Paper No. 3
Presentation Time: 9:00 AM
ON THE RELATIONSHIP BETWEEN THE OREGON HIGH LAVA PLAINS AND YELLOWSTONE-SNAKE RIVER PLAIN VOLCANIC SYSTEMS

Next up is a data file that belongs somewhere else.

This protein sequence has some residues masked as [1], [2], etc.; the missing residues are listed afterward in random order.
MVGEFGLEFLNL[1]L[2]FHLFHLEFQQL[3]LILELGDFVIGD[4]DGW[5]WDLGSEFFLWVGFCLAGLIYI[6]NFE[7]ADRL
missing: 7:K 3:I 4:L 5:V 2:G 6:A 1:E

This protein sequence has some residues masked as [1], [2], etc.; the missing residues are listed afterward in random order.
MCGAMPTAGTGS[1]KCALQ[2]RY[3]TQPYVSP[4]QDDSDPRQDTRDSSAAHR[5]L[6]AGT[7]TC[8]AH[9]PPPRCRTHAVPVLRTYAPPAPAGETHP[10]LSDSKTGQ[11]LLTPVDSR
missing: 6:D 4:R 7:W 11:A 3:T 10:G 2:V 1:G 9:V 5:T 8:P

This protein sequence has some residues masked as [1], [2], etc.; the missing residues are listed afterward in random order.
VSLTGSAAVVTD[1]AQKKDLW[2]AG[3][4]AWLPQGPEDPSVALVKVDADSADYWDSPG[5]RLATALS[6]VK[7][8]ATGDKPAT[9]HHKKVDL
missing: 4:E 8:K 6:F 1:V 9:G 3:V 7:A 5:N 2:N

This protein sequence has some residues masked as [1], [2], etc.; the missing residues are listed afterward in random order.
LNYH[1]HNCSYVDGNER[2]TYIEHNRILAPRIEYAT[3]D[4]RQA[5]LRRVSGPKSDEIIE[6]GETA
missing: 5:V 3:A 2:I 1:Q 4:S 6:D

The High Lava Plains province (HLP) is a Late Tertiary-Quaternary bimodal volcanic field in southeastern Oregon. Rhyolitic volcanism of the HLP is age progressive, producing a trend that co-originates with, and coarsely mirrors, the Yellowstone-Snake River Plain (YSRP) trend. We outline similarities and differences between the provinces and consider the ramifications of this relationship. STUCTURAL SETTING: HLP truly marks the northwestern termination of the Basin and Range; no significant difference in extension across much of the YSRP. AGE PROGRESSION: Both HLP and YSRP trends originate in a broad region of 17-14 Ma silicic volcanism on the axis of flood basalt vents. Rates: HLP, 35 km/m.y. from 10 to 5 Ma then 15 km/m.y.; YSRP system was organized by about 12 Ma, rate of about 40 km/m.y (or 30 km/m.y. since 10 Ma). RHYOLITES: YSRP rhyolites mostly large volume (>1,000 km3) tuffs; HLP rhyolites mostly erupted as domes with several tuffs of up to 300 km3. Most HLP rhyolites are similar in isotopic composition to basalts, lying on or near the mantle array; YSRP rhyolites highly isotopically evolved. BASALTS: Basalts are not age progressive in either province, and basaltic volcanism continues in the wake of both trends. Basalts in both systems are predominantly tholeiitic; wider compositional array of basalts occurs in the YSRP. Primitive HLP basalts have incompatible element enrichments in only a few fluid-mobile elements (Ba, Sr, Pb), while YSRP basalts are more broadly enriched. HLP basalts have isotopic compositions on the mantle array (but more evolved than MORB); YSRP basalts are much more isotopically evolved. DISCUSSION: The time-space relationships between the provinces clearly suggest a genetic relationship. The general petrologic similarities reflect a basalt driven (and hence bimodal) magmatic system. Differences in composition and volumes of volcanic products may be understood as the result of the contrasting lithosphere on which the provinces have developed. That they be related does not require that they were the result of the exact same process, but suggests that the processes were related. The existence of the HLP does not disprove the plume model for the YSRP. We feel that the plume model, including complex plume-lithosphere interactions, is the best model for the YSRP and may, in part, explain the HLP.